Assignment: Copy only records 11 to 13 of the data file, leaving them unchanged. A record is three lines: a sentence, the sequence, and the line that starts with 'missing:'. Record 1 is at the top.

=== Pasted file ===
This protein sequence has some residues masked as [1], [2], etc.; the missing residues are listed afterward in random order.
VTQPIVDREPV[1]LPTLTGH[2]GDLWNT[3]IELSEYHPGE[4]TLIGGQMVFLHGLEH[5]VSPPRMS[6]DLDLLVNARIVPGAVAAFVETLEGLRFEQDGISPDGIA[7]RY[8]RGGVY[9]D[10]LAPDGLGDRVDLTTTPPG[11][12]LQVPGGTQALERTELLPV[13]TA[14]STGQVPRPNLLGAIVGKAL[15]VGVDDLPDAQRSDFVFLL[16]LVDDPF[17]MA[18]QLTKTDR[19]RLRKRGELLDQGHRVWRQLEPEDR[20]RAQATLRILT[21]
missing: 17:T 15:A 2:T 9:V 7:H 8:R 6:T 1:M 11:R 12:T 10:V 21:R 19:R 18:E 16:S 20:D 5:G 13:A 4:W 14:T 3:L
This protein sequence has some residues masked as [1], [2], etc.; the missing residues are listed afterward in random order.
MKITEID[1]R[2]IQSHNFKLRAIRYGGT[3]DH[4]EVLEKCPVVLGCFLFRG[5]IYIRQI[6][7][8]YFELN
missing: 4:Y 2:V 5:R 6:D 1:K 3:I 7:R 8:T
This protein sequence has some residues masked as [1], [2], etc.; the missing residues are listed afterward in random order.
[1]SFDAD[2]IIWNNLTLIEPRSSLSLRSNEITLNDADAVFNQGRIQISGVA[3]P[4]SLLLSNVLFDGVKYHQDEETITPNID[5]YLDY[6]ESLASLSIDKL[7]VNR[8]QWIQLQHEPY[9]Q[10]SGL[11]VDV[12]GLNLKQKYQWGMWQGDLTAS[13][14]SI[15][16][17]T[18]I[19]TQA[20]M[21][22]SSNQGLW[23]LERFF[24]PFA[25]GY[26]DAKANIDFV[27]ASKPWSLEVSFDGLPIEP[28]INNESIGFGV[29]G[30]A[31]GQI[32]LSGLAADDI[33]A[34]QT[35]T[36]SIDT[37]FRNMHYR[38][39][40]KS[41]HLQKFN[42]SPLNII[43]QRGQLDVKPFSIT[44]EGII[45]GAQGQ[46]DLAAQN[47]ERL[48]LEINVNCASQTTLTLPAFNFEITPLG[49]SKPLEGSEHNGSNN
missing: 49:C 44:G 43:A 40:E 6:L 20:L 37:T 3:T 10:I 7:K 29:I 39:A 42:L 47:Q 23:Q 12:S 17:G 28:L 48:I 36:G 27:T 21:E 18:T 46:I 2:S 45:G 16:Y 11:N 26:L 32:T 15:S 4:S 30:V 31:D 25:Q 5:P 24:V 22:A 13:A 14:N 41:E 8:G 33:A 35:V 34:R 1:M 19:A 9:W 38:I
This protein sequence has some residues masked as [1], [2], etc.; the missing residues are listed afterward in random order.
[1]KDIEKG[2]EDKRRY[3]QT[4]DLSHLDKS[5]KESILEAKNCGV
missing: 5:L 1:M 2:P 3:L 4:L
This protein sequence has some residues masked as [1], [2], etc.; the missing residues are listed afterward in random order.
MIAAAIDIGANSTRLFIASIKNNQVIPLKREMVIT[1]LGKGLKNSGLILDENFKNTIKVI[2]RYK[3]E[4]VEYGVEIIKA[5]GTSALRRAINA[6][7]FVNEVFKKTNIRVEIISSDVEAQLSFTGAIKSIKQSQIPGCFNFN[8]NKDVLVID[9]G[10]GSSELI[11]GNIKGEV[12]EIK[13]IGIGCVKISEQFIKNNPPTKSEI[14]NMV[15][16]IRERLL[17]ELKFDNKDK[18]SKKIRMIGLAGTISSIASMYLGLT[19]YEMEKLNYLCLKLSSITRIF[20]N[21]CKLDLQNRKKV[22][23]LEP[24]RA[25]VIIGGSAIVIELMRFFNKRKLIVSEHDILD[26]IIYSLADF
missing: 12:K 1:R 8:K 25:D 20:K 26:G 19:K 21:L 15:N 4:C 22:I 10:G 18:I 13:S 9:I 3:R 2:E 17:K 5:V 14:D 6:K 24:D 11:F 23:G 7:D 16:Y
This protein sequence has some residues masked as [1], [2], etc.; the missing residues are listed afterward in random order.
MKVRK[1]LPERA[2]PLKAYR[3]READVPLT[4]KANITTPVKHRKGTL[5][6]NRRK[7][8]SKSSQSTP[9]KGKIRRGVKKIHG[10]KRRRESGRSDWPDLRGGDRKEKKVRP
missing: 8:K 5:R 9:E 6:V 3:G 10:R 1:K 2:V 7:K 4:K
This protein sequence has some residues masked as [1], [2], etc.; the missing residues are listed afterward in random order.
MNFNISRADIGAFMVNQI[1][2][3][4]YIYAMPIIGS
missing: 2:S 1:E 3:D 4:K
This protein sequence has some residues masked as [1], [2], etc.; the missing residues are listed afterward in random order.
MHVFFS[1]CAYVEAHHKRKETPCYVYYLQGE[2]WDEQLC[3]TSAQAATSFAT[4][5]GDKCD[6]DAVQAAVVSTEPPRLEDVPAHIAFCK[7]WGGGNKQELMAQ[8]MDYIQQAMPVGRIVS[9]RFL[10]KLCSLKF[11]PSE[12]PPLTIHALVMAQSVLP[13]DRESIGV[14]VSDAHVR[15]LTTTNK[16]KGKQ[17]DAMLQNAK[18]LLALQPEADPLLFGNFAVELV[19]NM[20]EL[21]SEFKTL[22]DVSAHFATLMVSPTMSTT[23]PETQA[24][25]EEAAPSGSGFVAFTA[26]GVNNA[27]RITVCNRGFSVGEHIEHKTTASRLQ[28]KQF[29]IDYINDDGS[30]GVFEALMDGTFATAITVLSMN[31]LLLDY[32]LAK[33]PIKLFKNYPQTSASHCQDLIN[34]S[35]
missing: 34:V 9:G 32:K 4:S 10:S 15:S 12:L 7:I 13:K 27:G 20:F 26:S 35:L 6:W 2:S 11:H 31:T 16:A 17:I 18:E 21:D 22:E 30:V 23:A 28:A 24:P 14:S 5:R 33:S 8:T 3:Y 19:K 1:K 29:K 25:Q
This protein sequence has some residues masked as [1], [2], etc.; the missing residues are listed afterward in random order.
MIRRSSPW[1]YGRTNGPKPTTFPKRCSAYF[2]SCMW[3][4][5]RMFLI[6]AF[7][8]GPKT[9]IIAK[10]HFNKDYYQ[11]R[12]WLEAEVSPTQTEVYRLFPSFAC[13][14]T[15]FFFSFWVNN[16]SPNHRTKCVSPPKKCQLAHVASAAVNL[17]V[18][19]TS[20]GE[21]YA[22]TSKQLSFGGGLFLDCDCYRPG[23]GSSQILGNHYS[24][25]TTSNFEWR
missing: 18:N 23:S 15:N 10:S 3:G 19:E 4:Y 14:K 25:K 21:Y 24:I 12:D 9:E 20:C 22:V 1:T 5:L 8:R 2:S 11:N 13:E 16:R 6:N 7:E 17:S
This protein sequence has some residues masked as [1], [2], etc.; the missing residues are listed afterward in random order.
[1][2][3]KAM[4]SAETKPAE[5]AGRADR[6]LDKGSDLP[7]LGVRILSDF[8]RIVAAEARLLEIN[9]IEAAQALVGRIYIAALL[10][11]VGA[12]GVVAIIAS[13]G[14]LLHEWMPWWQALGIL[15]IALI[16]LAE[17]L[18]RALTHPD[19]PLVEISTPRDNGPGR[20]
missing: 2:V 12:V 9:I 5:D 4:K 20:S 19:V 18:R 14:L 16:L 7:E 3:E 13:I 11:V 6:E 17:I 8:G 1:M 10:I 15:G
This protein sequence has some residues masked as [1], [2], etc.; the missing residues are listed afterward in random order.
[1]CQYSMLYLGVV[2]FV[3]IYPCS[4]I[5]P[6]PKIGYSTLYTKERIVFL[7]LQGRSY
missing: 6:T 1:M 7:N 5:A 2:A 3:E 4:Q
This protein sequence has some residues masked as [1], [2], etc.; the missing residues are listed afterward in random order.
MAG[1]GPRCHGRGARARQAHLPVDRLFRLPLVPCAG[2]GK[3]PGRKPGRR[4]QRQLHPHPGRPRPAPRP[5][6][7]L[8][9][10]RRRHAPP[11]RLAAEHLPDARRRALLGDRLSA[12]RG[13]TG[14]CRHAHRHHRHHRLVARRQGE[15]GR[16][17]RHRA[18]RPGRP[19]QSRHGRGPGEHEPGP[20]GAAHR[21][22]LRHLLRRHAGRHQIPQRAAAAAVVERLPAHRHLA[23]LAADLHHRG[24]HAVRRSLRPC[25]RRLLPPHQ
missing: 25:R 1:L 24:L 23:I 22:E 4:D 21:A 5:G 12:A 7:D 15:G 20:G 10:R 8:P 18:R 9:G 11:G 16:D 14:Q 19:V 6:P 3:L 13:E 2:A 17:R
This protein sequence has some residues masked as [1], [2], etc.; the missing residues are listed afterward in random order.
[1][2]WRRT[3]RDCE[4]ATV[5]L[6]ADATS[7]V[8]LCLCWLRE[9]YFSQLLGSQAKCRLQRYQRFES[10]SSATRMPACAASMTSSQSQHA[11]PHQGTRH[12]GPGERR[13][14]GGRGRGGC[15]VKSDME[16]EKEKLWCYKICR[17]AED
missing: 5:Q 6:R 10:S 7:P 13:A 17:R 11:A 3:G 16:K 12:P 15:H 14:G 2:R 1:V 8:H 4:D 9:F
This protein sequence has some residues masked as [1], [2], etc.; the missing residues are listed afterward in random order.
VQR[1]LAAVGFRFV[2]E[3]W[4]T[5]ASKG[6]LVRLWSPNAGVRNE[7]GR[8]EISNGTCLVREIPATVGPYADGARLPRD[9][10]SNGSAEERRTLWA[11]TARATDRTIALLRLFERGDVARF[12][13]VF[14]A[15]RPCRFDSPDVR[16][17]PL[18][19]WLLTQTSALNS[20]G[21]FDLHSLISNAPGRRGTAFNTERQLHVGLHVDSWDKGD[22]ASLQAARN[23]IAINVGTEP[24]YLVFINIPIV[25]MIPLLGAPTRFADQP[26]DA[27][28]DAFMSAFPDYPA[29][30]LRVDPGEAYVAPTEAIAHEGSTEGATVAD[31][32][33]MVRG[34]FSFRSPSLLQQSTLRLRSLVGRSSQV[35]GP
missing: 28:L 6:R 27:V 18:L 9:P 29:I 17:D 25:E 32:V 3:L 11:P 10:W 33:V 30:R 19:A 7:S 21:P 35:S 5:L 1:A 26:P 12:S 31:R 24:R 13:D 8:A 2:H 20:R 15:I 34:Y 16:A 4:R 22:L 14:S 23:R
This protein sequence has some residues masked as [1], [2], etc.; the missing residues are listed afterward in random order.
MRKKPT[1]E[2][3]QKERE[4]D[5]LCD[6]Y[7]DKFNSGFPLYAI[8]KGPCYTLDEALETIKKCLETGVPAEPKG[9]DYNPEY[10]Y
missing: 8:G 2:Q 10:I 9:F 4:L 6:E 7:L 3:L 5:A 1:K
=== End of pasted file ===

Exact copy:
This protein sequence has some residues masked as [1], [2], etc.; the missing residues are listed afterward in random order.
[1]CQYSMLYLGVV[2]FV[3]IYPCS[4]I[5]P[6]PKIGYSTLYTKERIVFL[7]LQGRSY
missing: 6:T 1:M 7:N 5:A 2:A 3:E 4:Q
This protein sequence has some residues masked as [1], [2], etc.; the missing residues are listed afterward in random order.
MAG[1]GPRCHGRGARARQAHLPVDRLFRLPLVPCAG[2]GK[3]PGRKPGRR[4]QRQLHPHPGRPRPAPRP[5][6][7]L[8][9][10]RRRHAPP[11]RLAAEHLPDARRRALLGDRLSA[12]RG[13]TG[14]CRHAHRHHRHHRLVARRQGE[15]GR[16][17]RHRA[18]RPGRP[19]QSRHGRGPGEHEPGP[20]GAAHR[21][22]LRHLLRRHAGRHQIPQRAAAAAVVERLPAHRHLA[23]LAADLHHRG[24]HAVRRSLRPC[25]RRLLPPHQ
missing: 25:R 1:L 24:L 23:I 22:E 4:D 21:A 5:G 12:A 7:D 15:G 20:G 10:R 8:P 18:R 9:G 11:G 16:D 14:Q 19:V 6:P 3:L 13:E 2:A 17:R
This protein sequence has some residues masked as [1], [2], etc.; the missing residues are listed afterward in random order.
[1][2]WRRT[3]RDCE[4]ATV[5]L[6]ADATS[7]V[8]LCLCWLRE[9]YFSQLLGSQAKCRLQRYQRFES[10]SSATRMPACAASMTSSQSQHA[11]PHQGTRH[12]GPGERR[13][14]GGRGRGGC[15]VKSDME[16]EKEKLWCYKICR[17]AED
missing: 5:Q 6:R 10:S 7:P 13:A 17:R 11:A 3:G 16:K 12:P 15:H 14:G 2:R 1:V 8:H 4:D 9:F